Paul Krugman on Euro Rescue Efforts'Right Now, We Need Expansion'

SPIEGEL: More stimulus also means more debt. Many European nations, as well as the US, are already drowning in debt.
Krugman: I&#8217;m not saying that I don&#8217;t ever care about debt, but not now. If you slash spending, you just depress the economy further. And, given the low interest rates and what we now know about long-run effects of high unemployment, you almost certainly actually even make your fiscal position worse. Give me a strong-enough economic recovery that the Fed is starting to want to raise interest rates to head off inflation &#8212; then I become a deficit hawk.
SPIEGEL: So, for now, we should just ignore the huge debt burdens?
Krugman: That&#8217;s right. It&#8217;s quite amazing that we&#8217;re giving priority to the imagined threat that the bond markets might lose faith even though they give every indication of not being worried at all, given the reality that millions of people have been unemployed for more than a year and the almost certain long-term damage that that&#8217;s inflicting.
SPIEGEL: But we can&#8217;t just kick the debt can down the road and let future generations deal with it. The debt has not been shrinking even in good economic times.
Krugman: That&#8217;s not true. We went into huge deficits when the economy plunged, and this is the time for huge deficits, not later. And it&#8217;s not a date; it&#8217;s a condition. When the economy has recovered sufficiently so that we&#8217;re no longer in the liquidity trap is when you start to worry about debts again&#8230; &gt;continue&lt;

image: Francisco Seco/Associated Press, Tom Tomorrow interpolated

Paul Krugman on Euro Rescue Efforts
'Right Now, We Need Expansion'

SPIEGEL: More stimulus also means more debt. Many European nations, as well as the US, are already drowning in debt.

Krugman: I’m not saying that I don’t ever care about debt, but not now. If you slash spending, you just depress the economy further. And, given the low interest rates and what we now know about long-run effects of high unemployment, you almost certainly actually even make your fiscal position worse. Give me a strong-enough economic recovery that the Fed is starting to want to raise interest rates to head off inflation — then I become a deficit hawk.

SPIEGEL: So, for now, we should just ignore the huge debt burdens?

Krugman: That’s right. It’s quite amazing that we’re giving priority to the imagined threat that the bond markets might lose faith even though they give every indication of not being worried at all, given the reality that millions of people have been unemployed for more than a year and the almost certain long-term damage that that’s inflicting.

SPIEGEL: But we can’t just kick the debt can down the road and let future generations deal with it. The debt has not been shrinking even in good economic times.

Krugman: That’s not true. We went into huge deficits when the economy plunged, and this is the time for huge deficits, not later. And it’s not a date; it’s a condition. When the economy has recovered sufficiently so that we’re no longer in the liquidity trap is when you start to worry about debts again… >continue<

image: Francisco Seco/Associated Press, Tom Tomorrow interpolated

May 14th
2:47 PM
Greece Can No Longer Delay Euro Zone Exit
Der Spiegel&#160;&#187;

Greece has been in intensive care for years, but the patient, instead of recovering, is just getting sicker and sicker. In a confidential report, which SPIEGEL has seen, experts from the IMF arrive at a devastating verdict. The country, they write, has only &#8220;a small industrial base&#8221; and is characterized by &#8220;structural incrustations&#8221; and an &#8220;excessively large role of the public sector.&#8221;It&#8217;s time to rethink the treatment. The Greeks were never ready for the monetary union, and they still aren&#8217;t ready today. The attempt to retroactively bring the country up to speed through reforms has failed. &#8230;Europe cannot be blackmailed. Populist politician Tsipras is merely expressing views that are already widespread within large segments of the Athens establishment, namely that the Europeans will ultimately give in and pay up, because they fear a Greek bankruptcy as much as people in the Middle Ages feared the Black Death.  &gt;continue&lt;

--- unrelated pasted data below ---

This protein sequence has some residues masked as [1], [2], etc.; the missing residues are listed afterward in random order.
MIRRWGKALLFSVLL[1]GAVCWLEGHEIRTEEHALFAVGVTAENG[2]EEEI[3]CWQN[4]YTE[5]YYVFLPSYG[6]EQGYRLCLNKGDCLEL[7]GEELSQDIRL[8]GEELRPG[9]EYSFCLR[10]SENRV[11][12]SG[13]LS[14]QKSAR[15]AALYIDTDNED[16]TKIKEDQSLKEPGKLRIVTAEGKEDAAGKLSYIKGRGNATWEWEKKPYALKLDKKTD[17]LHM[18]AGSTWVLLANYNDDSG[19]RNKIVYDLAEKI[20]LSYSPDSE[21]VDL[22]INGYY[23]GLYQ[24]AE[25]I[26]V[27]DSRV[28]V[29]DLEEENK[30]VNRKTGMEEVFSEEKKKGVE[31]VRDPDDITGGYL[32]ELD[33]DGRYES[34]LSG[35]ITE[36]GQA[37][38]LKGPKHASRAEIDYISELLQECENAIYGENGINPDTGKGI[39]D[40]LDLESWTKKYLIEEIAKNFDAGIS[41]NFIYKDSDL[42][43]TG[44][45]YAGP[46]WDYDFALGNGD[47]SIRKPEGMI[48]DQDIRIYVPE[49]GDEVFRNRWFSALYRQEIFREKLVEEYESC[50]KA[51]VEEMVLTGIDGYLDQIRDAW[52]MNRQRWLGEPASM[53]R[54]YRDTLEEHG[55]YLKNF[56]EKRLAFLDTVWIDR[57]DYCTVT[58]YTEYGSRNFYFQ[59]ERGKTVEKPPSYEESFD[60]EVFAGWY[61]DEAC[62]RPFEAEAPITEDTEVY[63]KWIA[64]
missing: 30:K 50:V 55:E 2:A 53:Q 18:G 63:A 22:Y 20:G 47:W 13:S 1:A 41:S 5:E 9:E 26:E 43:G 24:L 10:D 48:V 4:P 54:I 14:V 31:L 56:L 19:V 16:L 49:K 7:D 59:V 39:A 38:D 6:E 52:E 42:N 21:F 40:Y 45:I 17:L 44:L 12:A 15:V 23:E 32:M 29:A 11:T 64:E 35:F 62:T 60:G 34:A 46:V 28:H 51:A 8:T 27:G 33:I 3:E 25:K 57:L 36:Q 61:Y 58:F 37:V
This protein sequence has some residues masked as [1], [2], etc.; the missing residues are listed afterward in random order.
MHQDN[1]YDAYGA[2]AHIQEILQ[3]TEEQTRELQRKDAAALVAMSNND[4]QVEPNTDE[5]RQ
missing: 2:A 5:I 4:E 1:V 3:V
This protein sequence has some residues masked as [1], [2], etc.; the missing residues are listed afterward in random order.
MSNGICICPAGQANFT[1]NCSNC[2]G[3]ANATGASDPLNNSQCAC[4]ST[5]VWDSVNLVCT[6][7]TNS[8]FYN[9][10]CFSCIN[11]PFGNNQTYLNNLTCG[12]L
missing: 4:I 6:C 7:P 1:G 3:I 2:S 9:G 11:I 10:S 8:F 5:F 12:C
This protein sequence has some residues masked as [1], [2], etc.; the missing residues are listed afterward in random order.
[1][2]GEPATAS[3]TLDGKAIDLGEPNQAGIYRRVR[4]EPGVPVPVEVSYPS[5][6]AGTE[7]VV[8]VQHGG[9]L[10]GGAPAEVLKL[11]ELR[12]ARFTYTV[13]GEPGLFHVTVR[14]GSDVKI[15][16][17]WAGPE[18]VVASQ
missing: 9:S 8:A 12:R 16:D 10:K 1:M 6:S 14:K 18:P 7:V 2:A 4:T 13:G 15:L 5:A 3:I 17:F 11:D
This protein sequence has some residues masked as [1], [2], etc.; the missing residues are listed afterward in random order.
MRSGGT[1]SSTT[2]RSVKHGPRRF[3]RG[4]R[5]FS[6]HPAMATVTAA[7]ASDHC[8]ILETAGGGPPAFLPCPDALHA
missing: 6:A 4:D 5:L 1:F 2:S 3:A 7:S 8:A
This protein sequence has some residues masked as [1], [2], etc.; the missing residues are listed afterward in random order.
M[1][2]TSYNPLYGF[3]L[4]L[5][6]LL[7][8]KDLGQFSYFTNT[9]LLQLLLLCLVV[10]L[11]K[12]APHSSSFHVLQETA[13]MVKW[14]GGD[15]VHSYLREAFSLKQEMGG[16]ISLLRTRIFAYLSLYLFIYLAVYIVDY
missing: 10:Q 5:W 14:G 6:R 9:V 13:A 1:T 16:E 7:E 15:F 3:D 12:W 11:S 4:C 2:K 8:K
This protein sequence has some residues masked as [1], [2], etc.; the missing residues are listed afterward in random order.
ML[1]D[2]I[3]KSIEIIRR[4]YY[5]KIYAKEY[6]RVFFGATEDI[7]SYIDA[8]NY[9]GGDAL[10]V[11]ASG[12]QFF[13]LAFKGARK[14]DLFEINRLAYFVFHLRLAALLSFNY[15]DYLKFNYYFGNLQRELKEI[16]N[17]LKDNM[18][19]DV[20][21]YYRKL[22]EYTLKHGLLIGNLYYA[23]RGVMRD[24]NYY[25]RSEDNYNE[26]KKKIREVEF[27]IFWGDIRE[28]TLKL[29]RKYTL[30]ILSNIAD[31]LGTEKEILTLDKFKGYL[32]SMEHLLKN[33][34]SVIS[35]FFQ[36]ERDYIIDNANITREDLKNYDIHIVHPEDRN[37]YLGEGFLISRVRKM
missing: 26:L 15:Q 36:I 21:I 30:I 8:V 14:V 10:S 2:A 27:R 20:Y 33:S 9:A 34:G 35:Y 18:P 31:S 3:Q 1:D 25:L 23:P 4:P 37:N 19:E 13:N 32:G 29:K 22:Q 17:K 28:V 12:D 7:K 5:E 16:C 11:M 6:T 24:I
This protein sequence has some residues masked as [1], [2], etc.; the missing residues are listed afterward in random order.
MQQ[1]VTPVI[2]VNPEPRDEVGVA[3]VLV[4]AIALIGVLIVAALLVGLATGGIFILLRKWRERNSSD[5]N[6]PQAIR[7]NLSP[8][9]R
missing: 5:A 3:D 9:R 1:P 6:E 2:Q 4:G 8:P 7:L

It may be time to &#8220;go hide under the table now.&#8221; Though the view expressed in Der Spiegel has opponents, there&#8217;s no denying the drama and the Drachma of Damocles hanging over Europe.

Greece Can No Longer Delay Euro Zone Exit

Der Spiegel »

Greece has been in intensive care for years, but the patient, instead of recovering, is just getting sicker and sicker. In a confidential report, which SPIEGEL has seen, experts from the IMF arrive at a devastating verdict. The country, they write, has only “a small industrial base” and is characterized by “structural incrustations” and an “excessively large role of the public sector.”

It’s time to rethink the treatment. The Greeks were never ready for the monetary union, and they still aren’t ready today. The attempt to retroactively bring the country up to speed through reforms has failed.

…Europe cannot be blackmailed. Populist politician Tsipras is merely expressing views that are already widespread within large segments of the Athens establishment, namely that the Europeans will ultimately give in and pay up, because they fear a Greek bankruptcy as much as people in the Middle Ages feared the Black Death.  >continue<

It may be time to “go hide under the table now.” Though the view expressed in Der Spiegel has opponents, there’s no denying the drama and the Drachma of Damocles hanging over Europe.

February 21st
2:59 PM
Greece Lurches to Left Amid Radical AusterityDer Spiegel&#160;&#187;